The State of Arizona in the Past and Present

February 25, 2010

Arizona is listed in the US Constitution as one of the second last states to have been admitted to the United States of America. Some scholars believe its name was derived from Spanish phrase aridi zona, which is literally translated as dry region though there is as yet no consensus over this assertion. It is located in the western side of the United States and is one of the largest states among the “corner states.” It has its headquarters in the city of Phoenix. Some of the neighboring states include Utah, California, Colorado, Nevada, and New Mexico. It shares an international border with Mexico.
Much of the State is either desert or semi desert hence experiencing very dry and cold climate at varying times of the year. The area receives about three hundred millimeters of rainfall every year in two seasons. Monsoon winds, ice drops, lightning and thunderstorms are some of the other features of this state’s climate. Much of the desert area is covered by cactus while the other mountainous area and higher ground is covered with large forest cover. The landscape is characterized by mountains as well as plateaus such as Mogollion Rim. The mountainous nature of this region is said to have originated from volcanic activity in the early years. Among other geographical features that tourists visiting this are will find enchanting include the Grand Canyon, a gorge alongside the Colorado River which also happens to be among the Seven Wonders of the World in natural terms.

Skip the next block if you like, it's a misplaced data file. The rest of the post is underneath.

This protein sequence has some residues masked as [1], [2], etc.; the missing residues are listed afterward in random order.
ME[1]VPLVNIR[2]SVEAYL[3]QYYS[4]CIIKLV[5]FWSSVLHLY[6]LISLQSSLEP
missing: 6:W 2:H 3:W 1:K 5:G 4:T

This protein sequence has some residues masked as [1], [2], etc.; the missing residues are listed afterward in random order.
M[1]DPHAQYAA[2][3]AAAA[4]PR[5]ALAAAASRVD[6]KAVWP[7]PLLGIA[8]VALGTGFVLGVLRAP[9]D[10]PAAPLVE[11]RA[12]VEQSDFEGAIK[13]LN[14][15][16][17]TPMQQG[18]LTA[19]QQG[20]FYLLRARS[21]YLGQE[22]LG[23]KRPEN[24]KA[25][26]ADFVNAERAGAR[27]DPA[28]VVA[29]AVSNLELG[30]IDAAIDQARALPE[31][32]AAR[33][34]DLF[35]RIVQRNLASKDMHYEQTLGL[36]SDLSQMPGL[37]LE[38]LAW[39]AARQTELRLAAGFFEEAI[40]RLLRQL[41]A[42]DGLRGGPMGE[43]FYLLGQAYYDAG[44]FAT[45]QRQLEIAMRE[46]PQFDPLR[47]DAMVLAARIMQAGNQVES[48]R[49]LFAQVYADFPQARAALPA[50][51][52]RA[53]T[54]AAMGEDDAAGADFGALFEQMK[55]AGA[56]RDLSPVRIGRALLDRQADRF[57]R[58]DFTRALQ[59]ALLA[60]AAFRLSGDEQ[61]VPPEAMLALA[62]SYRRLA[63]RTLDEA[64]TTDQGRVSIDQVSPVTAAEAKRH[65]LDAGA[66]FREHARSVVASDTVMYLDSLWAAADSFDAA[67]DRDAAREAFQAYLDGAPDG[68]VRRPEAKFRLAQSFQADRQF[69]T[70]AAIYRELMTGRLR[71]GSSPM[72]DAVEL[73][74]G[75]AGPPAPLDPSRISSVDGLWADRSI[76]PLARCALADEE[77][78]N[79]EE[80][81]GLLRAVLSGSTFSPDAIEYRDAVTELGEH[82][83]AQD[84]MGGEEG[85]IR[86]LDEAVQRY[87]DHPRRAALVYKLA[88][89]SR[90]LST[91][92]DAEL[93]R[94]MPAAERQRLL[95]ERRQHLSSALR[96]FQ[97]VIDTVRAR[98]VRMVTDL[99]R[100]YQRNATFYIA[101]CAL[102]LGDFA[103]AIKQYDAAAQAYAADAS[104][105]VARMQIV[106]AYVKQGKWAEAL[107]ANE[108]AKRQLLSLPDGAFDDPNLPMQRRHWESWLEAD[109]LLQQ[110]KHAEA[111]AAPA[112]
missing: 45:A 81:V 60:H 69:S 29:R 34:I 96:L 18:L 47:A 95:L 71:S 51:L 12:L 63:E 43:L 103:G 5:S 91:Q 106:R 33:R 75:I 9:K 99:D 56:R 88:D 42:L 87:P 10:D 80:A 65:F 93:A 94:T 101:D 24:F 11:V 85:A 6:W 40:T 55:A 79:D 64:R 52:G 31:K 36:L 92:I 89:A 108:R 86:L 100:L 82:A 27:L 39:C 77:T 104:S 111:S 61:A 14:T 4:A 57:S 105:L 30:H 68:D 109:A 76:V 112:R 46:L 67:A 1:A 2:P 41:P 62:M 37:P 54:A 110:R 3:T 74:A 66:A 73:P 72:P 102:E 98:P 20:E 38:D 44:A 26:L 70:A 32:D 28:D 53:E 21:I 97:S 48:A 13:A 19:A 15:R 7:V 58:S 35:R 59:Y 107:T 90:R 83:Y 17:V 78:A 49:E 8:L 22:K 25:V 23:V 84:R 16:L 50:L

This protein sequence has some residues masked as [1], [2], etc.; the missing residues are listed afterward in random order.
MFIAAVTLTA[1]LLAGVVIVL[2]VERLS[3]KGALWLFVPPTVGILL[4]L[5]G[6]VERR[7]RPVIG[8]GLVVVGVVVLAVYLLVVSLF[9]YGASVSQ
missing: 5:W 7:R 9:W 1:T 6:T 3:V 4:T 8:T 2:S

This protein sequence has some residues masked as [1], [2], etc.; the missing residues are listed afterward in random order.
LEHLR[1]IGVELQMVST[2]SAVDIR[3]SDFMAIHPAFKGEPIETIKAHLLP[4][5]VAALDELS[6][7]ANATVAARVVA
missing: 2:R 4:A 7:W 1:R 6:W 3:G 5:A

Arizona has a population of over six million people as per the estimates provided in 2006. It has a 3.6% rate of growth. The population density is 45 people for every square kilometer. The population consists of white Americans who are the majority, Hispanics, African Americans, Asian Americans and other inhabitants of mixed race. The state is also noted for having one of the highest concentrations of Native Americans along with Oklahoma and California.
Arizona has one of the largest economies in the US which is heavily dependent on cotton and copper mining. Tourism, shopping and golf are also big economic contributors. Transportation here is made up mainly of intra and interstate buses while trains are also very popular. The aviation industry is greatly developed in the state with up to four major international airports spread out across some of the cities. This makes it easier for visitors to get to the city from any part of the world.
Whether you come to the state for the environment, the attractions, a conference or reunions, it should be pretty easy to find a hotel – especially if you visit Arizona during the low season.

Flagstaff: Past & Present

February 22, 2010

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A history of Flagstaff, Arizona in photos… More >>

Flagstaff: Past & Present